Back
The District

How Distance Learning Proved These Four Edtech Myths Wrong

The Newsela Team
May 18, 2020

As we’ve all struggled with the tide of difficult news these past few months, finding a silver lining has never felt so important. Whether it’s a neighbor who offers impromptu cello concerts from her front porch, or the “car parades” staged by teachers hoping to inspire their students, good news reminds us that there are bright spots to be found even in challenging circumstances. 

When it comes to education and the news from schools around the country, the challenges of distance learning are certainly front and center. But while adapting to this new environment has highlighted many issues, there is good news we can recognize as well—especially when we look at what education technology has been able to achieve. 

Below, we explore four common myths about edtech that are being proved wrong by our current moment, and how we can build on these bright spots going forward.

Myth #1: It’s impossible to bridge the digital divide.

Before the global pandemic, progress toward bridging the digital divide seemed to have stalled, with the Pew Research Center reporting a fluctuating 65 percent to 73 percent of Americans having internet access at home between 2012 and 2019. For schools and teachers, this meant acknowledging that at least a quarter of the students were without broadband internet service at home—a statistic that seemed unlikely to change.

With the advent of school closures in March, however, the need for all students to access online resources and connect virtually with teachers became more urgent. Schools around the country rallied to get students the devices and connectivity they needed, from maps outlining public WiFi to partnerships with telecommunications companies to establish easy-to-access hotspots (even reports of school buses being repurposed as mobile hotspots!). The upside? The role schools can play in bridging the digital divide seems more promising than ever before.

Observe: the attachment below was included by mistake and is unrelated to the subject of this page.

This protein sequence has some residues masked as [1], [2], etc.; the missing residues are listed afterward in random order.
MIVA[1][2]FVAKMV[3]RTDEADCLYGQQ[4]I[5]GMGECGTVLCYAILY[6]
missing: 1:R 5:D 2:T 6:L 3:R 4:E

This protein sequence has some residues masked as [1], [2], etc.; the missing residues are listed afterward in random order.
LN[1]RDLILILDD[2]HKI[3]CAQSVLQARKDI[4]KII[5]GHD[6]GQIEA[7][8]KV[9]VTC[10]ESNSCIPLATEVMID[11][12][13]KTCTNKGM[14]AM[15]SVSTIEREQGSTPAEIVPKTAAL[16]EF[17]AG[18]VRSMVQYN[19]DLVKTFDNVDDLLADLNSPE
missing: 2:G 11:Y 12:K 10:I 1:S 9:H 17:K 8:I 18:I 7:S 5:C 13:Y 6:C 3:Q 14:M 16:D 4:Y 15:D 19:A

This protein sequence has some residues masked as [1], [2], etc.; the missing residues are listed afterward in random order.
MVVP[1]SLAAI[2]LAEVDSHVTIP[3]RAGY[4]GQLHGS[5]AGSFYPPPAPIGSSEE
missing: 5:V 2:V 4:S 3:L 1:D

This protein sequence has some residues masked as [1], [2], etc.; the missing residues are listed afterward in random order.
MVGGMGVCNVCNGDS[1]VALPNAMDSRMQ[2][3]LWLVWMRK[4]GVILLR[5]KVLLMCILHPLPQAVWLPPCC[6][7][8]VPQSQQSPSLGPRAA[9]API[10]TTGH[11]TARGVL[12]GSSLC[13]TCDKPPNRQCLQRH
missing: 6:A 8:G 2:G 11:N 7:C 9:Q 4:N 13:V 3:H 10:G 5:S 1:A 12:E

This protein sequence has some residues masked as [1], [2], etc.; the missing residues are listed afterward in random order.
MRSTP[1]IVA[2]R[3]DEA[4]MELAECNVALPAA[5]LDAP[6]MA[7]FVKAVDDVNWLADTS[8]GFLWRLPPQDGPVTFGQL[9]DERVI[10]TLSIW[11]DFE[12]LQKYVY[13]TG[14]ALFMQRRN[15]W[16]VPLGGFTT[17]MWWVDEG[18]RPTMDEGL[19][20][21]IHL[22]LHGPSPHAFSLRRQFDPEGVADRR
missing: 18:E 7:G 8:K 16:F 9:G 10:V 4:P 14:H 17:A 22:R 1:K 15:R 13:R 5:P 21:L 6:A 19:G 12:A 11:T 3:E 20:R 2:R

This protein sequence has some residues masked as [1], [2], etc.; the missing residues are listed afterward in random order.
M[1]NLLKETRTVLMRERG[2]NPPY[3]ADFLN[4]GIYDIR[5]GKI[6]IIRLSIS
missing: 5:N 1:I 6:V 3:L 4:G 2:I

Myth #2: Edtech doesn’t serve populations like English Language Learners and Special Education students well.

When edtech emerged on the scene, there was a mixed response from many teachers on the support provided for English Language Learner (ELL) and special education students. This skepticism wasn’t unfounded—many early iterations of the tools weren’t built with options for ELLs, or had resources geared toward the elementary grades rather than special education students. 

Since then, however, many tools and platforms have added robust ELL-friendly supports to their core products. This includes making content available at lower reading levels to scaffold content for students who are still developing English language skills, or the ability to switch between languages to scaffold. There’s certainly still work to be done, but distance learning has highlighted where support has grown and how schools can continue to push for it.

Myth #3: Tools are either for enrichment or remediation.

Before the pandemic, edtech was often viewed as existing on the sidelines of the classroom. Tools were perceived primarily as a supplement to core materials when needed, or as a resource for students who needed help catching up. 

With the sudden shift to distance learning, edtech tools and platforms transformed overnight from sidelined teammate to star player. And while no one would argue that distance learning should be the status quo, there’s a new appreciation for the role tools can play in supporting core learning anywhere and enabling schools to be more flexible.